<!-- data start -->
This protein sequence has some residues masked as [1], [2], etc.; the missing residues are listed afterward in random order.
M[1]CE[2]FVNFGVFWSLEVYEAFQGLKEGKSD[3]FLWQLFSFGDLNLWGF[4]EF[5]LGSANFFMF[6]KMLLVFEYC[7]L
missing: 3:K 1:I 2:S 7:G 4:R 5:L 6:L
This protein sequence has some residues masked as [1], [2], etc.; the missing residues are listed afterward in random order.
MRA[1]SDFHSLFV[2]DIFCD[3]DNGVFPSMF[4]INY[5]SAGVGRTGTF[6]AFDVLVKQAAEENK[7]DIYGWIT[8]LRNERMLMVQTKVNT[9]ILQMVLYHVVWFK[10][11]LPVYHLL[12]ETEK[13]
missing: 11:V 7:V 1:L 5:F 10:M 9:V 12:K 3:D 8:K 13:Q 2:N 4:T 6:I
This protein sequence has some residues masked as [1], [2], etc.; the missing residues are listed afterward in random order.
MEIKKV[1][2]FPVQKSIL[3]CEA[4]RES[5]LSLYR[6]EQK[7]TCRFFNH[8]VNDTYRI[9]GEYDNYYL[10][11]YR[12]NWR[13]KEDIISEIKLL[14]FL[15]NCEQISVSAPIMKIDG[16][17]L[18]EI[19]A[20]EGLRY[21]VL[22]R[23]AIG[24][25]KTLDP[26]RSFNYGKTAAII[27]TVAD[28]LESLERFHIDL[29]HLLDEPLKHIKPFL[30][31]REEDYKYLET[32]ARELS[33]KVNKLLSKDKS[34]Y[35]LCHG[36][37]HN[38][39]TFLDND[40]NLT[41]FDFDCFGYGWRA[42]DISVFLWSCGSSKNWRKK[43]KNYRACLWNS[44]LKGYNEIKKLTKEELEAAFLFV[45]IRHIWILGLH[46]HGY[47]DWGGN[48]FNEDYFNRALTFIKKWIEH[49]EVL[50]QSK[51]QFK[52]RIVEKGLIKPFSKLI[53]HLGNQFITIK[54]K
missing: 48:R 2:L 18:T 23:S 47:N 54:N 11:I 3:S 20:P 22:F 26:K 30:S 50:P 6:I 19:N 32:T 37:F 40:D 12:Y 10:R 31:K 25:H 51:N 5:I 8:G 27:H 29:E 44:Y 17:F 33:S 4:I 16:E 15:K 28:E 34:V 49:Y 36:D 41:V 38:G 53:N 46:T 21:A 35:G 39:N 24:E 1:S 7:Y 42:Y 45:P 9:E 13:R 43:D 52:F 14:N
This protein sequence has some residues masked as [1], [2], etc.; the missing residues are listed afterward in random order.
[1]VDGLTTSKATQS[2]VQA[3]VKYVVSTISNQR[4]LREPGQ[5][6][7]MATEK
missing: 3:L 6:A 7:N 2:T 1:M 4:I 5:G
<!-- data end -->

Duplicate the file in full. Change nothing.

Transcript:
This protein sequence has some residues masked as [1], [2], etc.; the missing residues are listed afterward in random order.
M[1]CE[2]FVNFGVFWSLEVYEAFQGLKEGKSD[3]FLWQLFSFGDLNLWGF[4]EF[5]LGSANFFMF[6]KMLLVFEYC[7]L
missing: 3:K 1:I 2:S 7:G 4:R 5:L 6:L
This protein sequence has some residues masked as [1], [2], etc.; the missing residues are listed afterward in random order.
MRA[1]SDFHSLFV[2]DIFCD[3]DNGVFPSMF[4]INY[5]SAGVGRTGTF[6]AFDVLVKQAAEENK[7]DIYGWIT[8]LRNERMLMVQTKVNT[9]ILQMVLYHVVWFK[10][11]LPVYHLL[12]ETEK[13]
missing: 11:V 7:V 1:L 5:F 10:M 9:V 12:K 3:D 8:K 13:Q 2:N 4:T 6:I
This protein sequence has some residues masked as [1], [2], etc.; the missing residues are listed afterward in random order.
MEIKKV[1][2]FPVQKSIL[3]CEA[4]RES[5]LSLYR[6]EQK[7]TCRFFNH[8]VNDTYRI[9]GEYDNYYL[10][11]YR[12]NWR[13]KEDIISEIKLL[14]FL[15]NCEQISVSAPIMKIDG[16][17]L[18]EI[19]A[20]EGLRY[21]VL[22]R[23]AIG[24][25]KTLDP[26]RSFNYGKTAAII[27]TVAD[28]LESLERFHIDL[29]HLLDEPLKHIKPFL[30][31]REEDYKYLET[32]ARELS[33]KVNKLLSKDKS[34]Y[35]LCHG[36][37]HN[38][39]TFLDND[40]NLT[41]FDFDCFGYGWRA[42]DISVFLWSCGSSKNWRKK[43]KNYRACLWNS[44]LKGYNEIKKLTKEELEAAFLFV[45]IRHIWILGLH[46]HGY[47]DWGGN[48]FNEDYFNRALTFIKKWIEH[49]EVL[50]QSK[51]QFK[52]RIVEKGLIKPFSKLI[53]HLGNQFITIK[54]K
missing: 48:R 2:L 18:T 23:S 47:N 54:N 11:I 3:S 20:P 22:F 26:K 30:S 50:P 6:I 19:N 32:T 37:F 40:D 12:Y 10:R 31:K 25:H 51:N 5:I 8:G 27:H 29:E 44:Y 17:F 33:S 4:I 16:E 15:K 28:E 34:V 49:Y 36:D 41:V 38:G 53:N 46:T 21:A 35:G 39:N 24:E 1:S 7:Y 42:Y 45:P 9:E 13:R 43:D 52:F 14:N
This protein sequence has some residues masked as [1], [2], etc.; the missing residues are listed afterward in random order.
[1]VDGLTTSKATQS[2]VQA[3]VKYVVSTISNQR[4]LREPGQ[5][6][7]MATEK
missing: 3:L 6:A 7:N 2:T 1:M 4:I 5:G